Boldo

Scientific Name(s): Peumus boldus Molina also referred to as Boldu boldus (Molina) Lyons and Boldea fragrans Gay. Family: Monimiaceae

Common Name(s): Boldo , boldus , boldoa , boldea

Uses

Boldo has been shown to possess cytoprotective and anti-inflammatory actions and to improve GI disorders; however, there is limited data to support these uses.

Dosing

Boldo extract was studied at a dose of 2.5 g daily for its effect on intestinal transit time. Classical use of boldo leaves was at a dose of 0.5 g.

Contraindications

Patients with kidney disorders, liver disease, gallstones, and other medical illnesses should not use this herbal.

Pregnancy/Lactation

Documented adverse effects from the irritant oil. Avoid use.

Interactions

Boldo ingestion may enhance the anticoagulant effect of warfarin, increasing the risk of bleeding. Patients taking warfarin should consult their health care provider before taking boldo or other herbal products.

Adverse Reactions

Boldo is known to be a CNS stimulant.

Toxicology

Serious health hazards exist with internal use. Patients with kidney disorders, liver disease, gallstones, and other medical illnesses should not use this herbal. Large doses cause paralysis and death.

Botany

Boldo is an evergreen shrub or small tree native to central Chile and Peru.

History

In Chile, the yellowish-green fruit is eaten, its bark used in tanning, and its wood used for charcoal. 1 Boldo leaves have been used by South American natives against diseases of the liver and for the treatment of gallstones. 2 The plant is used in homeopathy in the treatment of digestive disorders, as a laxative, choleretic (a stimulant of bile secretion), diuretic, 3 and for hepatic diseases. 1 The leaves also have been used for worms, urogenital inflammations (eg, gonorrhea, syphilis), gout, rheumatism, head colds, and earaches. 4 Boldo extract is used as a flavoring for alcoholic beverages. An ethnobotanical survey is available, demonstrating boldo's importance in Guatemalan culture as a medicinal plant. 5

Chemistry

Several studies report a number of alkaloids present in boldo. Older reports list constituents noraporphines, laurolitsine, 6 reticuline, isoboldine, 7 and others. Presence of alkaloid boldine has been confirmed by many reports. 8 , 9 , 10 , 11 Boldine content in leaves varies, with maximum amounts (0.29%) being reached in the summer. Another report finds boldine to be a minor alkaloid, comprising 8.5% to 18.6% total leaf alkaloids. Other boldine-associated alkaloids were identified as isoboldine, N-methyllaurotetanine, laurotetanine, isocorydine, and nor-isocorydine. 12 Other isoquinoline alkaloids from boldo have been determined, some of which include (-)-pronuciferine and sinoacutine. 13 , 14 Other reported alkaloids include 6a,7-dehydroboldine and (R)- and (S)-coclaurine from the bark of the plant. 15 , 16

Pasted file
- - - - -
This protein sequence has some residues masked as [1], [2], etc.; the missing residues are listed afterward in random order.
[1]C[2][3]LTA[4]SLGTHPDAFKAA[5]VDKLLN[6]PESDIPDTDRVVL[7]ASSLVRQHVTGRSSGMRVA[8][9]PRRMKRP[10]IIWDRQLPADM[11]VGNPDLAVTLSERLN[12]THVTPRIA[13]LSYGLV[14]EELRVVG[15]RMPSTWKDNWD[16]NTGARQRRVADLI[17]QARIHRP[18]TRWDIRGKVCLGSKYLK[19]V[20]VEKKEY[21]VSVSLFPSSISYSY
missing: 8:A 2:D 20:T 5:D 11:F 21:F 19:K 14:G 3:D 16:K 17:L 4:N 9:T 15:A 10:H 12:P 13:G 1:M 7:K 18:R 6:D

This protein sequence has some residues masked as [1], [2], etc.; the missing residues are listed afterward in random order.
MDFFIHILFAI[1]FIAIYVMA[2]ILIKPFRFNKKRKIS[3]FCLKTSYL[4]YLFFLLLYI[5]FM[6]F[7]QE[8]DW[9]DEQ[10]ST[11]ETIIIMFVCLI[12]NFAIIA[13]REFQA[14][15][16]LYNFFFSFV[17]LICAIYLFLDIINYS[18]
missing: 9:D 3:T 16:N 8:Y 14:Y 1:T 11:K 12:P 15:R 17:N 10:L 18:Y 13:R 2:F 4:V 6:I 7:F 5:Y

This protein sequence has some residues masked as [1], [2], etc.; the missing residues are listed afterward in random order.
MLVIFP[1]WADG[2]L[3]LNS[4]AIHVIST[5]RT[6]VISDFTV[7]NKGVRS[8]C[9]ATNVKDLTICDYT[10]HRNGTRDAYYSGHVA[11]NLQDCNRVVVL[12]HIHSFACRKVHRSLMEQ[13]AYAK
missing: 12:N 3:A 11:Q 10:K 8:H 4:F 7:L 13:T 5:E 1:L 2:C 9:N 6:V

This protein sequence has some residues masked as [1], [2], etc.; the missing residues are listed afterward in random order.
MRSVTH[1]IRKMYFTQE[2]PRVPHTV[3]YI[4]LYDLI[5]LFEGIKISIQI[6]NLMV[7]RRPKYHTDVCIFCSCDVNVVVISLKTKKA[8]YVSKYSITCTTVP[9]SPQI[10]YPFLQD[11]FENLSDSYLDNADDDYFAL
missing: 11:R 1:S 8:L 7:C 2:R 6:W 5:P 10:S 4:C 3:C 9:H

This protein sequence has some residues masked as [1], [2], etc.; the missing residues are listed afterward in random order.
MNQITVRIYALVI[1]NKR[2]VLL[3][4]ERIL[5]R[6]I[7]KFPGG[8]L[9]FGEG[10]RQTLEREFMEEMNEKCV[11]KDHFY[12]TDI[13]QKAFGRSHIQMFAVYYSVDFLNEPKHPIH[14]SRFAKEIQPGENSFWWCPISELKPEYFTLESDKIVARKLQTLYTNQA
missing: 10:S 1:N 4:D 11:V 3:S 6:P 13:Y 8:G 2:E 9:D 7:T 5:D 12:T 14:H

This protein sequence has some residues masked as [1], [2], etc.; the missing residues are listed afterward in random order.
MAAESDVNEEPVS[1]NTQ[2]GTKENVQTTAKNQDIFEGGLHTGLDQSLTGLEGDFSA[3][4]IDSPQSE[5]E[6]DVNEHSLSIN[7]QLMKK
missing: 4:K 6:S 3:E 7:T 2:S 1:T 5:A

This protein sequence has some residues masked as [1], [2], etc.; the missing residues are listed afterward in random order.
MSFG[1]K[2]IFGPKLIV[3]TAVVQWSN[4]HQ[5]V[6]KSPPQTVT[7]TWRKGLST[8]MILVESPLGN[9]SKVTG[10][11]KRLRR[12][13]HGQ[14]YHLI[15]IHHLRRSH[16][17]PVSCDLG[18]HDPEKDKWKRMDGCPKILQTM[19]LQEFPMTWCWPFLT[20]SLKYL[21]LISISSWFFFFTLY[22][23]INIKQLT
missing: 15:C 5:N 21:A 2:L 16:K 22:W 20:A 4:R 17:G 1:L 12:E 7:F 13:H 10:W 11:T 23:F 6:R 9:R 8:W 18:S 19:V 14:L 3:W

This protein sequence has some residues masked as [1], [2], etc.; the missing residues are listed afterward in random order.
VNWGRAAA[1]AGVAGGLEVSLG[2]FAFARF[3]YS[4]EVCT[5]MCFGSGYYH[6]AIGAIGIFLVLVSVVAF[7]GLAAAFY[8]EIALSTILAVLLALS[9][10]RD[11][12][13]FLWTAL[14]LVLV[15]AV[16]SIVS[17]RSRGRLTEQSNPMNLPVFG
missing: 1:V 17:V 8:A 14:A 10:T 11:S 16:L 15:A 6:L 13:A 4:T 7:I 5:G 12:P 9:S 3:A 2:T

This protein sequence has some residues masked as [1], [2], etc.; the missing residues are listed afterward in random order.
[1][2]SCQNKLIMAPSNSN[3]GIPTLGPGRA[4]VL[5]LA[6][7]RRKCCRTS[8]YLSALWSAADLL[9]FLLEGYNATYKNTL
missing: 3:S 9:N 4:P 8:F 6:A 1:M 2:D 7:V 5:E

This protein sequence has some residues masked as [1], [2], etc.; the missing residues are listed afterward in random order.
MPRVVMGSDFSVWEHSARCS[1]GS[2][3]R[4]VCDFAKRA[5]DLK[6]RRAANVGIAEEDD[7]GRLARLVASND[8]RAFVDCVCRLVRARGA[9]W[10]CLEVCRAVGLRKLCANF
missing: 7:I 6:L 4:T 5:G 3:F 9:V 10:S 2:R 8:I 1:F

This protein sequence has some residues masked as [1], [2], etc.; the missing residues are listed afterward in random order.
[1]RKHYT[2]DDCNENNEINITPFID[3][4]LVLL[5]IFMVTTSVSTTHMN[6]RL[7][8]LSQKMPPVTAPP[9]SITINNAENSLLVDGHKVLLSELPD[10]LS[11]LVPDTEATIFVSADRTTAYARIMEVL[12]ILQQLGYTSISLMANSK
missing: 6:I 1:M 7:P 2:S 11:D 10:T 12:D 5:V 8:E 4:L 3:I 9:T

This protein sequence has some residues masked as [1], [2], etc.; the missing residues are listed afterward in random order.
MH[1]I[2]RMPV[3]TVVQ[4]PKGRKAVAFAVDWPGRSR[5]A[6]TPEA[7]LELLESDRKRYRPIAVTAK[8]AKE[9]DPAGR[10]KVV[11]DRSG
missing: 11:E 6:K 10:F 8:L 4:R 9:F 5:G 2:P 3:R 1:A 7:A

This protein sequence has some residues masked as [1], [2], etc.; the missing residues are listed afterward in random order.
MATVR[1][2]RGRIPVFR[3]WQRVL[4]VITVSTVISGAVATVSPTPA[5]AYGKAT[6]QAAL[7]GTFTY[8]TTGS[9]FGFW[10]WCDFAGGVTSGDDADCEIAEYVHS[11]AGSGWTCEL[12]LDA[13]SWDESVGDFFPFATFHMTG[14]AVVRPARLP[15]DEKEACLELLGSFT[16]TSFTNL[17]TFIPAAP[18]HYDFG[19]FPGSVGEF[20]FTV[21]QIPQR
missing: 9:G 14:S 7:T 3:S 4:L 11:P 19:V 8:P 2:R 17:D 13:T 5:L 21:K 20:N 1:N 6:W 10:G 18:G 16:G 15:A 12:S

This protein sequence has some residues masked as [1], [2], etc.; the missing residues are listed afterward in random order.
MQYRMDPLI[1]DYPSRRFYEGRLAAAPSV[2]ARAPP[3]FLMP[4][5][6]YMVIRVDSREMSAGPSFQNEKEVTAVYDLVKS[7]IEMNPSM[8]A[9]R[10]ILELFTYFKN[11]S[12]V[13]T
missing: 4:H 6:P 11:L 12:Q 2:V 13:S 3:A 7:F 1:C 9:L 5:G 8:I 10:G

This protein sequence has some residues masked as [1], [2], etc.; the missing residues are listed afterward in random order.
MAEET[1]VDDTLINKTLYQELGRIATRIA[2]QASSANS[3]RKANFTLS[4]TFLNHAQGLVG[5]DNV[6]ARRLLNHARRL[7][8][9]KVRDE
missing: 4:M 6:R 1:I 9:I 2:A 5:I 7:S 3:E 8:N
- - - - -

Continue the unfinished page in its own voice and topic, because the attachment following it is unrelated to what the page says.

Up to 46 compounds have been identified in the essential oil of boldo, with the main components being P-cymene, ascaridole, and 1,8-cineole. 17 , 18 Four major compounds in the essential oil, as reported in another study, include p-cymen-7-ol, transverbenol, thymol, and ascaridole. 19 Genetic variation of the essential oil, as well as alkaloid content, has been addressed. 20 Variability is dependent upon season, location, sex, canopy height, leaf age, and light intensity. 21 , 22

Tannic acid (20 to 40 mg/g) has been reported from boldo. 23

Other developments in boldo and boldine chemistry have been reported. 24 , 25

Uses and Pharmacology

GI disorders

Boldine and boldo extracts are known to exhibit choleretic properties, stimulating bile flow. 7 , 26

Animal data

Flavones boldoside and peumoside suppressed induced excitation in mice and demonstrated marked spasmolytic effect in rabbits experiencing gut spasm. 27 Boldine possesses cytoprotective and anti-inflammatory properties in experimental colitis models. 28

Clinical data

Dry boldo extract prolonged oro-cecal transit time when studied in 12 volunteers, explaining its medicinal use. 29 Boldo in combination with cascara has been used to treat constipation in the elderly. 30

Anti-inflammatory and antipyretic effects